Since everyone at home likes it, amma makes it even during 'non travel' times for a lazy breakfast or dinner. My inlaws usually carry these when they travel and pack it with avakkai, infact every time they head home from here I get a request for 'double roast' minapa rotti and sajjige for the air travel :-). Packed with proteins, eaten with the heavenly avakkai, minapa rotti-avakkai combination is just delectable. The crispy outside is called 'pechhu' in Telugu and we have fights over who gets the most pechhu at home as all of us like the crispy part.
The rotti is called minapa rotti as it is made from minapa pappu or urad dal and also known as dibba (thick/fat) rotti since it is atleast 1/2 - 1 inch thick. The batter is very similar to idli dough and does not need as much fermentation as the idli dough. So you don't have to wait for it to ferment but can make these the same day you grind the dough.
Minapa rotti with Avakkai (Thanks Rajyam atta for the delicious avakkai)
1 cup urad dal/minapa pappu/uddina bele
2.5 cups idli rava
1 Tsp methi seeds/menthilu/menthya
1 Tblsp salt (adjust to taste)
3 Tblsp cooking oil
How do you make Minapa rotti?
Preparation of the dough:
- Soak urad dal & methi seeds in water (the dal should be completely immersed in water) for about 4 hours.
- Wash and soak idli rice separately for about 4 hours.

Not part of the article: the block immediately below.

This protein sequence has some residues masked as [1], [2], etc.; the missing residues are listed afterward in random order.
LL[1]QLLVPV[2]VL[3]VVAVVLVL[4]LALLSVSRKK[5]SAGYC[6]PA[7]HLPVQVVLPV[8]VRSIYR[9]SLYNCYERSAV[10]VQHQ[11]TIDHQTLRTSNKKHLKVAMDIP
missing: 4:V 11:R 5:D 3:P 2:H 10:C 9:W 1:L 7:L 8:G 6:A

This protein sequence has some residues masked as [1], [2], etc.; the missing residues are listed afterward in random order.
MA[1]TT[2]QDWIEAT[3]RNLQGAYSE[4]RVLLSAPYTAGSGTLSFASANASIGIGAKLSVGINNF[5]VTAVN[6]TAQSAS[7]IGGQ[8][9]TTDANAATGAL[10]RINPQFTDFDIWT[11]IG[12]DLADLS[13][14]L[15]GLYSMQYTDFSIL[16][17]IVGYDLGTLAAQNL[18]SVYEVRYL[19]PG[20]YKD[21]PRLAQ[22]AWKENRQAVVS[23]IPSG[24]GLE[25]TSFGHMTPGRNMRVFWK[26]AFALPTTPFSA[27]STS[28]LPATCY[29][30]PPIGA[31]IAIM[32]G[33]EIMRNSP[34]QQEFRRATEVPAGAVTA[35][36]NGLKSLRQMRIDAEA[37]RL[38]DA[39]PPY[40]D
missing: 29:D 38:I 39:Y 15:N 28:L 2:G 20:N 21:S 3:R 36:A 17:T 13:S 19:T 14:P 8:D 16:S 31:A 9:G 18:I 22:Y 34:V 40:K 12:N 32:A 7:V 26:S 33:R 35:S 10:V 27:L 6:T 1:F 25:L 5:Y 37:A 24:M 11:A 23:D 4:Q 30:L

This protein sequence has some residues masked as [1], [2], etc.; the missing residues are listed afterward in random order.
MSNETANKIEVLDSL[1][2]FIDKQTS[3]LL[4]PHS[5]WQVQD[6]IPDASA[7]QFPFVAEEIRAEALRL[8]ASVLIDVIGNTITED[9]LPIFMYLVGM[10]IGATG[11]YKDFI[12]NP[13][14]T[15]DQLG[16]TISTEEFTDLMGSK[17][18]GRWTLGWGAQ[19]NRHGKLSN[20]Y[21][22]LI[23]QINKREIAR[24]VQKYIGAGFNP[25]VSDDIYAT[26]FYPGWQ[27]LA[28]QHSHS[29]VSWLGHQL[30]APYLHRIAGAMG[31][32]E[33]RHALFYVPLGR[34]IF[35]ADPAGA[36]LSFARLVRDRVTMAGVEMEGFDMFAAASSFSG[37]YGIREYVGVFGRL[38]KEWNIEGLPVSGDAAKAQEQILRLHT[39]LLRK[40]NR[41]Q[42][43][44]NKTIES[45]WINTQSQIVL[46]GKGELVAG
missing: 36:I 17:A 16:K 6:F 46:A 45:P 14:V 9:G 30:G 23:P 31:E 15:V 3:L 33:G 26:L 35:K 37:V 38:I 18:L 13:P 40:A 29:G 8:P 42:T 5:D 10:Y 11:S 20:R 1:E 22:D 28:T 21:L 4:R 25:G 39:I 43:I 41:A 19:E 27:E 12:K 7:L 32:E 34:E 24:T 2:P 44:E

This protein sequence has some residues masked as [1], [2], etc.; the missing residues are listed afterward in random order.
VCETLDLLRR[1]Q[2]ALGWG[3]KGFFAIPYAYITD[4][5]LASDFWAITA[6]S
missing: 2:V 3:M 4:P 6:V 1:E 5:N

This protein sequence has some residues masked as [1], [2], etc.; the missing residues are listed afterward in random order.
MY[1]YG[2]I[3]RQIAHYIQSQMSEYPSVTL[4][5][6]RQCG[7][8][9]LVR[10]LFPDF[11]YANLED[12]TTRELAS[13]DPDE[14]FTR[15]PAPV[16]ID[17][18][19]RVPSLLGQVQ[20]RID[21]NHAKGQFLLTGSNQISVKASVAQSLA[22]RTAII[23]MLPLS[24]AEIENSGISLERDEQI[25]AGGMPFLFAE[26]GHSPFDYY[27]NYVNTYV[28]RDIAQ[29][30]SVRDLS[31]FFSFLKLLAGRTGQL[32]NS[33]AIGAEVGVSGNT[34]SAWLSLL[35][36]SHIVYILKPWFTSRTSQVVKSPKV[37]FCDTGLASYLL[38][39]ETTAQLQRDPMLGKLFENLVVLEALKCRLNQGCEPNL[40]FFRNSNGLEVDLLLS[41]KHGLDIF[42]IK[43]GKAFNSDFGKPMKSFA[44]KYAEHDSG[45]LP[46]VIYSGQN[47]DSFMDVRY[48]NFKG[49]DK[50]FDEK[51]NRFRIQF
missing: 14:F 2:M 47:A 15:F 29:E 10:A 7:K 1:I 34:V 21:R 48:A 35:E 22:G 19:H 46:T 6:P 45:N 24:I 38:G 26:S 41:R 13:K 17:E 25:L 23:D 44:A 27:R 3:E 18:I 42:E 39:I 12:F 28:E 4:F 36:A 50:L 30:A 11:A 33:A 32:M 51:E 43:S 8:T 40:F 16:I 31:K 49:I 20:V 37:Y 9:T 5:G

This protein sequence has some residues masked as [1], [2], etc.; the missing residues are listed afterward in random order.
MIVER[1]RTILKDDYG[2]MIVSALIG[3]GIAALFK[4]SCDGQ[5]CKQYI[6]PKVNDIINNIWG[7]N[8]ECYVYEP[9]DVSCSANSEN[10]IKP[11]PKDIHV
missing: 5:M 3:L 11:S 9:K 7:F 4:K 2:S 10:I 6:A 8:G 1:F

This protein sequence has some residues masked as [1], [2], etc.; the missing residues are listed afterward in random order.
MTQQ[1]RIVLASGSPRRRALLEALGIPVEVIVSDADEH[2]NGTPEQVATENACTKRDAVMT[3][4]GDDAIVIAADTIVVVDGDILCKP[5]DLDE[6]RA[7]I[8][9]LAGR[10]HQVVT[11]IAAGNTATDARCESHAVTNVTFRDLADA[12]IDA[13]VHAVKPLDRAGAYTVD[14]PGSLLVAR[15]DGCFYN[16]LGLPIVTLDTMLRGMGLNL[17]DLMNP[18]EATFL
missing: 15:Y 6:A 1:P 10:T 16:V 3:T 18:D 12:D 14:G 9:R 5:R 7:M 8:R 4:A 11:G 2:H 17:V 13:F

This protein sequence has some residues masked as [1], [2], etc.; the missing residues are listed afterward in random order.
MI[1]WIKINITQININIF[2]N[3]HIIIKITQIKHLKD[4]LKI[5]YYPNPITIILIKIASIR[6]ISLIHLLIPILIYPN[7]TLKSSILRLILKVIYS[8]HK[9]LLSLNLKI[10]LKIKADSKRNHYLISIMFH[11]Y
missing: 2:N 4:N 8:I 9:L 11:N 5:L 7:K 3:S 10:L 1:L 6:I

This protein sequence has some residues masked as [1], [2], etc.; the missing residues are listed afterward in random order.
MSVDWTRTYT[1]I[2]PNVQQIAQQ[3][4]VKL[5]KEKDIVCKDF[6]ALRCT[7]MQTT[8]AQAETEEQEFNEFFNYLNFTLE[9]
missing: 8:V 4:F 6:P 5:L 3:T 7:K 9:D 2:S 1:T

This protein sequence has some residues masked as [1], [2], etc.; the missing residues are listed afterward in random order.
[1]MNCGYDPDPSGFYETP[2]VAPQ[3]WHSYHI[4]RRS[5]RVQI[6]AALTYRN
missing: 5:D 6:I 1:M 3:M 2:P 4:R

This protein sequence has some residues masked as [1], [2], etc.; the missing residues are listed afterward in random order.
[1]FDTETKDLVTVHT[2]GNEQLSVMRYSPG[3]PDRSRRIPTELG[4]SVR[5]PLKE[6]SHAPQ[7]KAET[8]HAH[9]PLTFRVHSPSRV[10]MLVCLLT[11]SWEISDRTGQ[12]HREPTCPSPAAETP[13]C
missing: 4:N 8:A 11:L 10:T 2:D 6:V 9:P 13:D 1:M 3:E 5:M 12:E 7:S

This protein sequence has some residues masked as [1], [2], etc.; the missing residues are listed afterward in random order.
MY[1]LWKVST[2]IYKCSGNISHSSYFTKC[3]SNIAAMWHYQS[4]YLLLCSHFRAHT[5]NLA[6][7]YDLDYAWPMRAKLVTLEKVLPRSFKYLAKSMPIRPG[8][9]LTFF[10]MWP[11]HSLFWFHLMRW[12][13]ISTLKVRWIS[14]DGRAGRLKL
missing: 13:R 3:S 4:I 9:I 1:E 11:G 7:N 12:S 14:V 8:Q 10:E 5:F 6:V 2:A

- Grind urad dal + methi seeds with limited water to a smooth paste, the consistency should be that of thick cream.
- Squeeze water from the soaked idli rice and add it to the ground paste.
- Add salt and mix it all well to form a homogenized mixture.
- Cover & set aside for 4-6 hours in a luke warm place.
Batter ready for minapa rottiPreparation of Minapa rotti:
- Heat a pan with edges, put 1 tsp of oil.
- Ladle in the dough and let it slowly spread until it reaches the edges.
- You need to put enough dough to make the rotti about 1/2 inch or more in thickness.
- Drizzle drops of oil on top, cover and let it cook in medium heat for about 3-4 minutes.
- When you shake the pan, the rotti needs to slide easily to indicate it is done, avoid lifting the rotti off its base till done.
- Carefully flip the rotti (if you have master chefs at home, ask them to do the cool chef trick and flip it over) and drizzle drops of oils around the edges and let it cook for another 3-4 minutes without covering.
- Crispy outside, melting soft inside minapa rotti is ready.
- Slide the rotti into the plate, serve it with avakkai or any pickle/chutney of your choice.
- You can add thin cut onion strips - once you ladle in the dough, spread onion strips on top before covering it, this gets cooked well when you flip the rotti to the other side and forms a nice onion coating.
- You can add grated vegetables to make it more nutritious.
- Minapa rotti dough should not over ferment, the taste needs to be sweetish unlike the idli batter. So do not set it aside longer.
- Minapa rotti has to be thick and cooked in medium heat to get that crispy outside - melt in the mouth inside texture, do not spread it thin, it will not be worthy of travel and will taste like a burnt dosa or something :-).
- Do not spread the batter in the pan, help it to naturally find the edges by tilting the pan a little.